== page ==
Despite medical therapies and surgical interventions for Parkinson’s disease (PD), patients develop progressive disability. The role of physiotherapy is to maximise functional ability and minimise secondary complications through movement rehabilitation within a context of education and support for the whole person. The overall aim is to optimise independence, safety and wellbeing, thereby enhancing quality of life. Trials have shown that physiotherapy has short-term benefits in PD. However, which physiotherapy intervention is most effective remains unclear.
To assess the effectiveness of one physiotherapy intervention compared with a second approach in patients with PD.
Relevant trials were identified by electronic searches of numerous literature databases (for example MEDLINE, EMBASE) and trial registers, plus handsearching of major journals, abstract books, conference proceedings and reference lists of retrieved publications. The literature search included trials published up to the end of January 2012.
Randomised controlled trials of one physiotherapy intervention versus another physiotherapy intervention in patients with PD.
Data collection and analysis
Data were abstracted independently from each paper by two authors. Trials were classified into the following intervention comparisons: general physiotherapy, exercise, treadmill training, cueing, dance and martial arts.
A total of 43 trials were identified with 1673 participants. All trials used small patient numbers (average trial size of 39 participants); the methods of randomisation and concealment of allocation were poor or not stated in most trials. Blinded assessors were used in just over half of the trials and only 10 stated that they used intention-to-treat analysis.
A wide variety of validated and customised outcome measures were used to assess the effectiveness of physiotherapy interventions. The most frequently reported physiotherapy outcomes were gait speed and timed up and go, in 19 and 15 trials respectively. Only five of the 43 trials reported data on falls (12%). The motor subscales of the Unified Parkinson’s Disease Rating Scale and Parkinson’s Disease Questionnaire-39 were the most commonly reported clinician-rated disability and patient-rated quality of life outcome measures, used in 22 and 13 trials respectively. The content and delivery of the physiotherapy interventions varied widely in the trials included within this review, so no quantitative meta-analysis could be performed.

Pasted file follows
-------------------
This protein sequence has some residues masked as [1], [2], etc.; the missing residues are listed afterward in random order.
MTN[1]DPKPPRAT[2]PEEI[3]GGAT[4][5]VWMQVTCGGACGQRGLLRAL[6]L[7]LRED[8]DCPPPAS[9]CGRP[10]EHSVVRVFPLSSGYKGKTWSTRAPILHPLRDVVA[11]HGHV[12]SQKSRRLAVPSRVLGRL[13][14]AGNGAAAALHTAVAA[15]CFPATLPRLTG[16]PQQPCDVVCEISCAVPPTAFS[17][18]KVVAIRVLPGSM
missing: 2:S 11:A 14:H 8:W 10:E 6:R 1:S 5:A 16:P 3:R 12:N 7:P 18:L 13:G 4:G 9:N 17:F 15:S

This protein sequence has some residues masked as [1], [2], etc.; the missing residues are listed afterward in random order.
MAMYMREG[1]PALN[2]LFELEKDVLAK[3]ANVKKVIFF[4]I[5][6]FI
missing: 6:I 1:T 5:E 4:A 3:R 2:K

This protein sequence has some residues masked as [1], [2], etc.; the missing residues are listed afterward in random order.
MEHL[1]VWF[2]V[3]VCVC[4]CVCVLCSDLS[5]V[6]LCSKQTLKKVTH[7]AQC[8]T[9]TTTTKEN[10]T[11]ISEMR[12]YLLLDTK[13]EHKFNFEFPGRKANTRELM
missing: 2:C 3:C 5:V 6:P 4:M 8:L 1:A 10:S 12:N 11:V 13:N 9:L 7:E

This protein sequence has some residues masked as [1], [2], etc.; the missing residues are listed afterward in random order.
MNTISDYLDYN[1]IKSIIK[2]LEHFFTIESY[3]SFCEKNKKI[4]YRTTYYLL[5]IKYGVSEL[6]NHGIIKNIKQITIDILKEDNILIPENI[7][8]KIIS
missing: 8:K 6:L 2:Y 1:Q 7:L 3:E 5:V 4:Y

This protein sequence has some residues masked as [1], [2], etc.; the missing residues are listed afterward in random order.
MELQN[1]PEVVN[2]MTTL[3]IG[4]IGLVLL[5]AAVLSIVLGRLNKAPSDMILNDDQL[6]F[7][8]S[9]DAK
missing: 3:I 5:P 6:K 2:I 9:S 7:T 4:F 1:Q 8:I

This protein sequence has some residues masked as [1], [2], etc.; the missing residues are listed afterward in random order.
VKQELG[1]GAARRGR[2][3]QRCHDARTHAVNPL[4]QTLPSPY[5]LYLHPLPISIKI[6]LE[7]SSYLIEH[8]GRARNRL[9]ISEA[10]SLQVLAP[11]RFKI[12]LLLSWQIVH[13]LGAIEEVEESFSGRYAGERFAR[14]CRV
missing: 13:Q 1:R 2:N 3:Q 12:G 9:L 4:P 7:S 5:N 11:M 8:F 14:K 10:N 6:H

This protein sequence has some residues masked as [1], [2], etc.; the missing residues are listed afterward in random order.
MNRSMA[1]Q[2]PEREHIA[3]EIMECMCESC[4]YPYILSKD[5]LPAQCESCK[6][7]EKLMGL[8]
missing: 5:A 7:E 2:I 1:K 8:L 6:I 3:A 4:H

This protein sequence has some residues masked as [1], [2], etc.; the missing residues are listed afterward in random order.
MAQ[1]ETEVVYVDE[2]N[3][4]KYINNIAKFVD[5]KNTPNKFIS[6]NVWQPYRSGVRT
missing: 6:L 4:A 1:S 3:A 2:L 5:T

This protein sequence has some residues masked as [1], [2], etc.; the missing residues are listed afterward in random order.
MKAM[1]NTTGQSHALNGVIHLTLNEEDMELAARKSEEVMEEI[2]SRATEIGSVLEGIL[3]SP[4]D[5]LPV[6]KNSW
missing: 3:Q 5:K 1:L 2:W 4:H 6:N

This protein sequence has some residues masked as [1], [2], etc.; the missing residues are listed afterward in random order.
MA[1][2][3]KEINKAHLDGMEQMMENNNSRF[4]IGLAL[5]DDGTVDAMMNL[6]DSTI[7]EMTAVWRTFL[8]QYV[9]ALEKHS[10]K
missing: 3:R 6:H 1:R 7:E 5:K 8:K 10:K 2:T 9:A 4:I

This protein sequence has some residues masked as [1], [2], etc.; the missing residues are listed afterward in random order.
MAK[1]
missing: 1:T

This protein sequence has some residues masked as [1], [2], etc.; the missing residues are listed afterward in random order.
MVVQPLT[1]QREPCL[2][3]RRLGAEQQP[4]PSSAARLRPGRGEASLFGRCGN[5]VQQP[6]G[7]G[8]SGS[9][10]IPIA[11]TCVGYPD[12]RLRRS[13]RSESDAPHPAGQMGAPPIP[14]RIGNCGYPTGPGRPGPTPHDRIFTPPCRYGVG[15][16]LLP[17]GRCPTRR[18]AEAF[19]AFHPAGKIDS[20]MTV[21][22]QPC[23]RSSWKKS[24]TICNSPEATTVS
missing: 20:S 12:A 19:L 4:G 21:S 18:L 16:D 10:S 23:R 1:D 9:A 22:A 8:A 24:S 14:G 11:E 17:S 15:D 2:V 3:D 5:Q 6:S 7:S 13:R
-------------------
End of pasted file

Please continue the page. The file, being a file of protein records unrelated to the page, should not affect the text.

Considering the small number of participants examined, the methodological flaws in many of the studies, the possibility of publication bias, and the variety of interventions, formal comparison of the different physiotherapy techniques could not be performed. There is insufficient evidence to support or refute the effectiveness of one physiotherapy intervention over another in PD.
This review shows that a wide range of physiotherapy interventions to treat PD have been tested . There is a need for more specific trials with improved treatment strategies to underpin the most appropriate choice of physiotherapy intervention and the outcomes measured.
Plain language summary
Physiotherapy for the treatment of Parkinson’s disease
In spite of various medical and surgical treatments for Parkinson’s disease (PD) patients gradually develop significant physical problems. Physiotherapists aim to enable people with PD to maintain their maximum level of mobility, activity and independence through the provision of the appropriate treatment. A range of approaches to movement rehabilitation are used, which aim to enhance quality of life by maximising physical ability and minimising secondary complications over the whole course of the disease. Evidence has shown that physiotherapy has short-term benefits in PD, however which approach of physiotherapy is most effective remains unclear.
Only randomised controlled trials were included in this review. These were studies where a group of participants were given one physiotherapy intervention and were compared with another group who received a different physiotherapy intervention. The participants were assigned to a group in a random fashion to reduce the potential for bias.
A total of 43 randomised trials involving 1673 participants (average trial size of just 39 participants) were identified as suitable for this review. The trials assessed various physiotherapy interventions, so they were grouped according to the type of intervention being used (general physiotherapy, exercise, treadmill training, cueing, dance or martial arts). However, despite this grouping, the physiotherapy interventions delivered and the outcomes assessed varied so much that the results of the individual trials could not be combined.
This review highlights that a wide range of different physiotherapy techniques have been tested to treat PD. Considering the small number of participants, the wide variety of physiotherapy interventions and the outcomes assessed, there is insufficient evidence to support the use of one approach of physiotherapy intervention over another for the treatment of PD.